Saturday, November 15, 2008
Now while I do not have the background or know-how to put the music that Slouch and KRTS throw down in context, I do know a groove when I feel it, and both these guys have it in spades, as evidenced by the trip I took for an hour or so at Karma on Thursday (see video below of krts, horrible phone pictures to come soon). Karma's hookahs being longstanding and flavorful, I was in for a really cool show, and it certainly took the sting off of watching the Pats loose a heartbreaker to the Jets at the Hairy Monk...
There's something to be said for music that seamlessly weaves into life's nightlife soundtrack, especially in this city. I showed up a couple minutes into KRTS's show (I apologize for not being able to review the early sets on the bill), and he was already pumping into full swing with echoing old school breakdowns and pings here and there to get people's brains flowing. Several younger cougars were weaving their hips in and out of these landscapes but krts wasn't there to play nice. His LP Posing Flower has a more laid back collage of melodies and connected dots, but his set this time around pushed the barrier a little more, there was more force and sweatier funk to it. Once he found the groove he stuck to it, and it's a great formula: take a hip hop beat and throw expiremental electronica over it, making the listener work at it but at the same time keeping the mid-tempo bumpin' going. It's like going to a soul funk show but decidedly weirder as he builds you up and brings you back down and up again but with the noises of a machine and production rather than blaring horns and higher-power vocals. The beats were huge. By the end of Slouch's set, everything overheated and the speaker connection blew. The great thing is KRTS is also a showman when performing; sure musicians get into their work, but it's like he's attacking his set up like a hawk lasering in on the prey, it's pretty infectious.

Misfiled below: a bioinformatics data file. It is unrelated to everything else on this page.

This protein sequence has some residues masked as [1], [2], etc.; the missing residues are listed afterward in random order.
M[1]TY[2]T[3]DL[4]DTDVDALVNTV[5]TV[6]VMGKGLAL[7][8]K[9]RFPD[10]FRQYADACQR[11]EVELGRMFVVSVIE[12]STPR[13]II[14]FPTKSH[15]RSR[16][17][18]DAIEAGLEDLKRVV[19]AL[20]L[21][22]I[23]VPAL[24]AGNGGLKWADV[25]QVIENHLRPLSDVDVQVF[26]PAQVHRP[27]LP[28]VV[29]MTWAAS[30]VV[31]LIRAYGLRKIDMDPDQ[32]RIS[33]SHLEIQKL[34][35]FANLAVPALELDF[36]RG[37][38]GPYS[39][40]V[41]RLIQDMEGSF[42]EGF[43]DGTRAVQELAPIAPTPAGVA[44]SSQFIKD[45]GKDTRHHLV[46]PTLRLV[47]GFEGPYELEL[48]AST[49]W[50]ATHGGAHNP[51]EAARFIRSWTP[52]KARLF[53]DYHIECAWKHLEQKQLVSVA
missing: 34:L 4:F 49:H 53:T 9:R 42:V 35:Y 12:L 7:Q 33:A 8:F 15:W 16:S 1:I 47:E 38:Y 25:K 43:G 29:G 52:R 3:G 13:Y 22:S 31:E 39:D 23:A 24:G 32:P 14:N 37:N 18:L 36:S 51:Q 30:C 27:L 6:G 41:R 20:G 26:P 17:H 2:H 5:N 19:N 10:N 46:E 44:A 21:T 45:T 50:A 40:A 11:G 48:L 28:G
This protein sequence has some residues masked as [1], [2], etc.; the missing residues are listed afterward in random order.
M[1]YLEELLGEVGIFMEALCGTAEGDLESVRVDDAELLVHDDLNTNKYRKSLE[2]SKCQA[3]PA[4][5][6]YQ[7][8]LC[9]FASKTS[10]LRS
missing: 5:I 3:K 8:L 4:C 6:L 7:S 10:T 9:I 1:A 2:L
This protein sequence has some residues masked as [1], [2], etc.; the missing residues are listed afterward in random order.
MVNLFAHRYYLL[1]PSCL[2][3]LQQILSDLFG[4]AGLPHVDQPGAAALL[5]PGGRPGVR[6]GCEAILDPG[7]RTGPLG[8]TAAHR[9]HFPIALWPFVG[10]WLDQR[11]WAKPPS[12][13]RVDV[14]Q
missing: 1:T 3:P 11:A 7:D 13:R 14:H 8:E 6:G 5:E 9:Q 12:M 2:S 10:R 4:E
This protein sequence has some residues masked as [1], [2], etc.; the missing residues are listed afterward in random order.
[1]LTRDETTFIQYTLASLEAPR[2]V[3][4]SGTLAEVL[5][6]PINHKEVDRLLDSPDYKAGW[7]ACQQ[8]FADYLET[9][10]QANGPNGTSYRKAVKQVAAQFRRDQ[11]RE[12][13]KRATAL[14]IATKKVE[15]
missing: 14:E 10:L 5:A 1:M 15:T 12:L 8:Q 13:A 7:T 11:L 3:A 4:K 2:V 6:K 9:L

And then I noticed something else, with Karma's vibe in terms of it's lighting and low-ceiling basement, coupled with Mr. Teoh's self-developed editing software to fully get the attention of my eyes with the VJ'ing (besides the girl across from me who was wearing pajama pants and a fanny pack, I guess we call that unique?), it felt like the brothel scene in Roger Dodger a little.
KRTS transitioned into DJ Slouch's set with no breaks and it was cool to see the change of pace but keeping a similar groove down. Slouch looks like a serious technician, a little less light and more somber than the KRTS set but no more or less for it. The music slowed down just a touch and pierced the show with a kind of cleanliness almost; if KRTS was the rambunctious kid who got everyone riled up, Slouch was the cool older brother who brought a different brand of funk. Should I pull out the Matt Dillon Mickey Rourke analogy in Rumble Fish? I dunno, but that's the second Mickey Rourke reference I've made in the past 24 hours. Slouch was a smooth operator with a sip occasionally from what looked like a whiskey on the rocks. Unfortunately for him, as I stated earlier, the connection was fried for half his set but he came back for the last minute strong. If you were dancing to his set, it's like you shouldn't be breaking a sweat because there's a constant flow that restrained and focused. Cool stuff.
Catch Slouch at Karma often, it's a great fit. You'll want to check out his E.P. Labor and his Travels. Find out more about him:
Slouch on MySpace
Slouch Official Site
For KRTS, to learn more visit his official site or MySpace or on YouTube.
And here they are, really nice guys, KRTS is saying, "here's my hand, take it" :